- Steven Adams’ numbers look wild and shocking to me. The main reason why I launched this study is because I was so fed up at how guards were scoring on him with ease. Eric Gordon was lighting him up in the bubble playoffs. However he has drastically improved this season. I’m assuming a large reason is the scheming. Billy Donovan almost switched every pick and roll last year (regular season + playoffs). When I see him play with the Pelicans (saw only 2 games so take this with a grain of salt), Steven always plays under on screens and hardly ever gets switched on to guards. That said, check out the transformation.
Here’s Steven’s OKC numbers:
- Allowed 0.93 points per possession to a guard
- Allowed 2.16 points to the team when defending a guard
- Guards shot 45% from the field when attacking Steven Adams
Here’s Steven’s NOP numbers:
- Allowing 0.66 points per possession to a guard
- Allowing 1.81 points to the team when defending a guard
- Guards are shooting only 37% from the field when attacking Steven Adams
3. Jakob Poeltl is also going through some massive transformation, and it will be interesting how the Spurs may use him in playoff crunch time scenarios when defending a lead over Lamarcus Aldridge if they opt to not go with a small-ball defending lineup. Here’s a fun look at this: if we filter out the top 5 defensive lineups for the Spurs that have 20 minutes (or more) of play, we get this:
And here’s a look at Jakob’s improvements this year compared to last:
- Points allowed per possession: 0.76 (this season) vs 1.06 (last season)
- Team points allowed per possession: 1.88 (this season) vs 2.14 (last season)
FG% allowed: 30% (this season) vs 43% (last season)
4. Brook Lopez has gotten significantly worse at defending guards this year compared to last, and that could explain some of the Bucks’ slide in defense this year. The Bucks had the best defensive rating last season at 102.5.This year, they’re 13th in the league at 109.6. Here’s a look at Brook Lopez’s stats from this year to last:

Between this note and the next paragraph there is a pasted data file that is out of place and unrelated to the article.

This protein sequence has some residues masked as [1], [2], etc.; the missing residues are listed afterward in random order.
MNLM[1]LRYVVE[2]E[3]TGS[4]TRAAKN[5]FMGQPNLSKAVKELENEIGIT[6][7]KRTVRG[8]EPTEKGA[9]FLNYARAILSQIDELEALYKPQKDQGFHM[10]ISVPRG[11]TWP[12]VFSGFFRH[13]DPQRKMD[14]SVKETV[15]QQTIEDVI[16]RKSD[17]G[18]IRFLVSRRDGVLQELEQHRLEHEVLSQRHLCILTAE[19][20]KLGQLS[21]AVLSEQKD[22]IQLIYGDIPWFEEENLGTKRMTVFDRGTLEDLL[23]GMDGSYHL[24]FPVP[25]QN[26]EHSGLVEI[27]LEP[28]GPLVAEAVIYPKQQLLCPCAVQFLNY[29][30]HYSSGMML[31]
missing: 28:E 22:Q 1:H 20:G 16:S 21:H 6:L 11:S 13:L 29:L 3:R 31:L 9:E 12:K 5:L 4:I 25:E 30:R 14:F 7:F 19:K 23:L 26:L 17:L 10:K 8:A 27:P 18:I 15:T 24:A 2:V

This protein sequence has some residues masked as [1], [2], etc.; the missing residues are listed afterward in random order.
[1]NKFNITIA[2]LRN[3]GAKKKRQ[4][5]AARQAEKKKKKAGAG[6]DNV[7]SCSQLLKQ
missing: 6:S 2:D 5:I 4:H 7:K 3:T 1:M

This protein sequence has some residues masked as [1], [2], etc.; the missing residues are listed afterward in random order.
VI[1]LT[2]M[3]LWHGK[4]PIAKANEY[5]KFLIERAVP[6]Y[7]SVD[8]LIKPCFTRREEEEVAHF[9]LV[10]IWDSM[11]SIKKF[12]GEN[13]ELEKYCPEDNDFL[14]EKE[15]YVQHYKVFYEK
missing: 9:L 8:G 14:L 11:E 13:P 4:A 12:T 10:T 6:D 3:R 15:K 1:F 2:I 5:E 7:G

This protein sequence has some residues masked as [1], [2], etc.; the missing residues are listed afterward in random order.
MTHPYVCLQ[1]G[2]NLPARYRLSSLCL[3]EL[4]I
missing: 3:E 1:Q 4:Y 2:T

- Points allowed per possession: 1.31 (this season) vs 1.11 (last season)
- Team points allowed per possession: 2.40 (this season) vs 1.96 (last season)
- FG% allowed: 47% (this season) vs 44% (last season)
- 3 PT% allowed: 48% this season) vs 43% (last season)
This is all taken into consideration that he’s on guards at the same rate for both seasons: guarding guards 14% of the time. I don’t want to pinpoint the Bucks’ slide on defense on Brook especially since I don’t watch many Bucks games to supplement that hypothesis but the two do seem strongly correlated.
5. Christian Wood should be recognized not only for his massive improvements on offense but on defense as well. He’s a darkhorse candidate for me to win DPoY. Most DPoYs are given out to the bigs on defenses nowadays and the Houston Rockets has the second best defensive rating in the league (WHAT?!). He’s also 7th on my list of the best bigs defending guards. His time on a guard is a healthy 21%. What I love about him is that he doesn’t foul. He’s only committed 2 shooting fouls on a guard all season. He also forces a guard to commit a turnover 11% of the time and the Rockets are 7th in the league in creating turnovers.
This was a fun dive! I know the way we collect and analyze defense isn’t as great as it could be, but hopefully this creates a rudimentary model or a new way to look at bigs on defense. I’m sure better models can be made with Second Spectrum and such. That said, it was great getting to write another post for you all and nothing but love for you all for the upcoming Valentines Day.